Providing Comprehensible Input during March Music MadnessStudents don’t need to understand the lyrics of the whole song to enjoy it. How many of us listen to English music and get the lyrics wrong or don’t understand everything? The music is the hook so don’t worry if the song is not 100% comprehensible. However, you can go over certain high-frequency parts of the song to introduce new words or point out a word they know in a new context but most of the language that we use in class is to describe the song, opinions of it, talk about how many votes it has and which song they think will win.

The language we use to TALK ABOUT the songs and talk about the voting process is just as important as listening to the songs themselves.

Use the target language to talk about where the artist is from. Have them write the song title down- spell it for them. Talk about how many views it has on YouTube- practice numbers. Give opinions – is it better or worse than another song? Does a student agree or disagree with their peer’s opinion?

I give them a handout and have them rate the songs. A couple different options are included in our MMM Lesson Packet:

Also, don’t forget a site like LyricsTraining.com which you can use the show the official video with lyrics by using the “karaoke” option to show lyrics with an official video. We have links to all of the songs here.

You can also use the site to create digital cloze activities and selecting which words that students have to type in. We have an easy to follow tutorial here.

At the end, I like to take key phrases from several of the songs and put it together as a story at the end so they are getting more INPUT and repetition of the phrases in another context. In 2019 I used Martina Bex’s Un Año/Jennifer Bilby story and added in other phrases from songs from my bracket.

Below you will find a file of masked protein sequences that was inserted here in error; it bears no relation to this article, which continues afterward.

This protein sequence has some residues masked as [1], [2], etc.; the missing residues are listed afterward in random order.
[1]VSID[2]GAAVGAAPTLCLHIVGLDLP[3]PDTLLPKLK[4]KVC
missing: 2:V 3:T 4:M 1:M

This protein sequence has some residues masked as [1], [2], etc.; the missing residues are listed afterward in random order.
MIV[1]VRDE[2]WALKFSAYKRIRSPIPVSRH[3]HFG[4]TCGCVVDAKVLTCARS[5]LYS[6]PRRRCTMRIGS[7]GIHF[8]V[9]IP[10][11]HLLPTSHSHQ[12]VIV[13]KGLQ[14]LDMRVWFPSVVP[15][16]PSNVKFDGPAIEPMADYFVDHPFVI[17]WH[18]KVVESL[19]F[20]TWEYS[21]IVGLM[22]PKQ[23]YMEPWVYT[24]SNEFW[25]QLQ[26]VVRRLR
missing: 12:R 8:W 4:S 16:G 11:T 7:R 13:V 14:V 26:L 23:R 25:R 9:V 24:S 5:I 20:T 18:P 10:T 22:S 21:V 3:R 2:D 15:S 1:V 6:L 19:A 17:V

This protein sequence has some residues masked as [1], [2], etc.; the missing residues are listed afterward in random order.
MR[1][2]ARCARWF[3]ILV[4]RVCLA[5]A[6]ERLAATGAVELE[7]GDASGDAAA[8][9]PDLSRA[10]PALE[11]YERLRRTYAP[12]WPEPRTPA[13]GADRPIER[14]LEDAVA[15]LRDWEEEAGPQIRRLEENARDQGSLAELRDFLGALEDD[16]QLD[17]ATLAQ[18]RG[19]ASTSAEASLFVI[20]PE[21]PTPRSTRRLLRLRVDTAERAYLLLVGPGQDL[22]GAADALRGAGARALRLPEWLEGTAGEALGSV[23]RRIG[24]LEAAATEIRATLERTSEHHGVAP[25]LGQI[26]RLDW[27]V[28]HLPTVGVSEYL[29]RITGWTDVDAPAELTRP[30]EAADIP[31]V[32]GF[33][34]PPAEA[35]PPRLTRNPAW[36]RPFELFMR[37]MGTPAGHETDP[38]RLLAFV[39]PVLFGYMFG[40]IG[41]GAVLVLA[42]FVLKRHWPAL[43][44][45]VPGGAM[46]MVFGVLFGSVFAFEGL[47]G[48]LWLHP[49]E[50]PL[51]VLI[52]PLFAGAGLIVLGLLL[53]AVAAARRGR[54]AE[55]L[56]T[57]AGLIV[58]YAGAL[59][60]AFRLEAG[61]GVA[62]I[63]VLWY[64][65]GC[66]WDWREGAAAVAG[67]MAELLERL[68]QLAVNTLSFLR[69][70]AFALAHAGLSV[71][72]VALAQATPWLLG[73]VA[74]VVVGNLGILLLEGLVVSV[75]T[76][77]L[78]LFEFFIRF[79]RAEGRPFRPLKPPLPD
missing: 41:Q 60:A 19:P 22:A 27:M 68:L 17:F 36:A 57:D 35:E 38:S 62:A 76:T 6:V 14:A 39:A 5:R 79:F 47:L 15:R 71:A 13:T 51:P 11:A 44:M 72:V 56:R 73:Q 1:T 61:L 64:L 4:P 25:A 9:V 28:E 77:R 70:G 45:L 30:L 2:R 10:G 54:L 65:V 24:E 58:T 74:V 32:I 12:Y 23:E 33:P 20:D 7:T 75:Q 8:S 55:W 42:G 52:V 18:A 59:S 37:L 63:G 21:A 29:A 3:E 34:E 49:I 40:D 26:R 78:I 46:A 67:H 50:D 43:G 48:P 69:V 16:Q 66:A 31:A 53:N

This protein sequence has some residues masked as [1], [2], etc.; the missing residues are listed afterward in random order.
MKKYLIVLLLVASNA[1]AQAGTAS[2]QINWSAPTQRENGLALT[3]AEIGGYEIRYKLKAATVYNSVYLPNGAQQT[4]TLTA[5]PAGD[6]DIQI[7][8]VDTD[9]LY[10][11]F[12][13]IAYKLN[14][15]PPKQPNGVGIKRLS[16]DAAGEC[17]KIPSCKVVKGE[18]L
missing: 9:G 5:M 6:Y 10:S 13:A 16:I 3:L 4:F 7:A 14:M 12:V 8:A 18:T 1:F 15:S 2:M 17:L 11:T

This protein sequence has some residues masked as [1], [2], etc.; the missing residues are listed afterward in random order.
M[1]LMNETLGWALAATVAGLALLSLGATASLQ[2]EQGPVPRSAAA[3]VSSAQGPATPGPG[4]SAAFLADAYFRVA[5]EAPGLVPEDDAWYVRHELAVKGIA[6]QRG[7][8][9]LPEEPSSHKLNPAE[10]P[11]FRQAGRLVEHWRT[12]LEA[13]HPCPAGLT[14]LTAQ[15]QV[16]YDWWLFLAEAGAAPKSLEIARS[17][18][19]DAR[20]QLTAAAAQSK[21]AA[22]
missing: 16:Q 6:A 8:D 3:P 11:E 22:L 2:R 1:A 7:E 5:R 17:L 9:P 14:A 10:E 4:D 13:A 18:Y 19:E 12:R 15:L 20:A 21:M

Also: It is the last week to get your picks in for our teacher contest. Enter your picks of which song you think will win each round. Teachers with the most points/correct picks at the end of the tournament will win prizes, including up to $50 in prizes for our top winner. Enter your picks here.

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Don’t Miss Your Chance

With March Music Madness less than 1 month away, we’d like to remind teachers of a few things.

  • The bracket is available to print. You can also start playing the songs from the playlist as students enter the class or if they are working during class time. Don’t mention that the songs are part of next month’s tournament. Just let them beat slowly creep into their heads. If they are like me, it takes a few listens to a song before I start to like it.
  • Join our collaborative group on Facebook. We are currently at 400 teachers ready to share tips, resources, and more. If you are part of the group already, please invite your colleagues to the group.
  • Our lesson plan is on sale. And there is no better time than TpT’s site-wide sale to save (Tuesday and Wednesday) to take advantage. While there is no purchase necessary to participate in the tournament, we’ve spent dozens of hours getting things ready and this product offers some really cool strategies that you can use with any song (and we’ve got 8 ready to use ones too!)
  • If you are wondering what this is all about, check out our Frequently Asked Questions page to learn more about our Mania Musical de Marzo.

Start Filling out those Brackets

We will again be sponsoring and hosting a contest for teachers with some great prizes. All you need to do is to submit your bracket predictions on this form. Prizes will be awarded for the most points and most correct predictions. Only teachers are eligible to participate in this form, [we have a form that you can use with students in our TpT Product] Continue reading

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March Music 2020

There are some teachers who like to plan months in advance. I am not one of those teachers, but I do know what I will be doing come March. My classes will be engaged in our 7th annual music competition. Our competition takes 16 songs that have been released since last year (current music!) and students vote on their favorite song to advance to the next round.

We have set up our March Music Madness 2020 headquarters (the same place where voting will take place) at www.SpanishPlans.org/mmm20